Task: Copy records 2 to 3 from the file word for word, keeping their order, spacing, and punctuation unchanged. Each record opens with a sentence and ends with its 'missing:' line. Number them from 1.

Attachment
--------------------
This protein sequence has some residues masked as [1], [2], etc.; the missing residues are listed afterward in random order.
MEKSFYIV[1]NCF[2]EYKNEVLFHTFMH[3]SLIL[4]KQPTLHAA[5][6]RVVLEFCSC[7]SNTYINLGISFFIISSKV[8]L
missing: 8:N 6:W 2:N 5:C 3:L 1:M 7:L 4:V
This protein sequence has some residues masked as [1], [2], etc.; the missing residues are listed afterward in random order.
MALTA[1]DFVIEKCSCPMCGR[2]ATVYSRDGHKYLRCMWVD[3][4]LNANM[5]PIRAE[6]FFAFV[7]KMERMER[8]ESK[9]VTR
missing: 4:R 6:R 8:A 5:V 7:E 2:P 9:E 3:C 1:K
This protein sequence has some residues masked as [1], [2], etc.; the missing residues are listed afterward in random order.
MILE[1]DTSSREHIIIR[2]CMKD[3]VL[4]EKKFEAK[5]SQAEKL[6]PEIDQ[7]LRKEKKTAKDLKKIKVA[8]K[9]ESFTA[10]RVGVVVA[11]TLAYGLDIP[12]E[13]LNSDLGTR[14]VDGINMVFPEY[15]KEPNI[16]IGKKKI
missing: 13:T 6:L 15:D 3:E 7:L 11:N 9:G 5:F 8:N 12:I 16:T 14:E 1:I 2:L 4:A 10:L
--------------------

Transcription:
This protein sequence has some residues masked as [1], [2], etc.; the missing residues are listed afterward in random order.
MALTA[1]DFVIEKCSCPMCGR[2]ATVYSRDGHKYLRCMWVD[3][4]LNANM[5]PIRAE[6]FFAFV[7]KMERMER[8]ESK[9]VTR
missing: 4:R 6:R 8:A 5:V 7:E 2:P 9:E 3:C 1:K
This protein sequence has some residues masked as [1], [2], etc.; the missing residues are listed afterward in random order.
MILE[1]DTSSREHIIIR[2]CMKD[3]VL[4]EKKFEAK[5]SQAEKL[6]PEIDQ[7]LRKEKKTAKDLKKIKVA[8]K[9]ESFTA[10]RVGVVVA[11]TLAYGLDIP[12]E[13]LNSDLGTR[14]VDGINMVFPEY[15]KEPNI[16]IGKKKI
missing: 13:T 6:L 15:D 3:E 7:L 11:N 9:G 5:F 8:N 12:I 16:T 14:E 1:I 2:L 4:A 10:L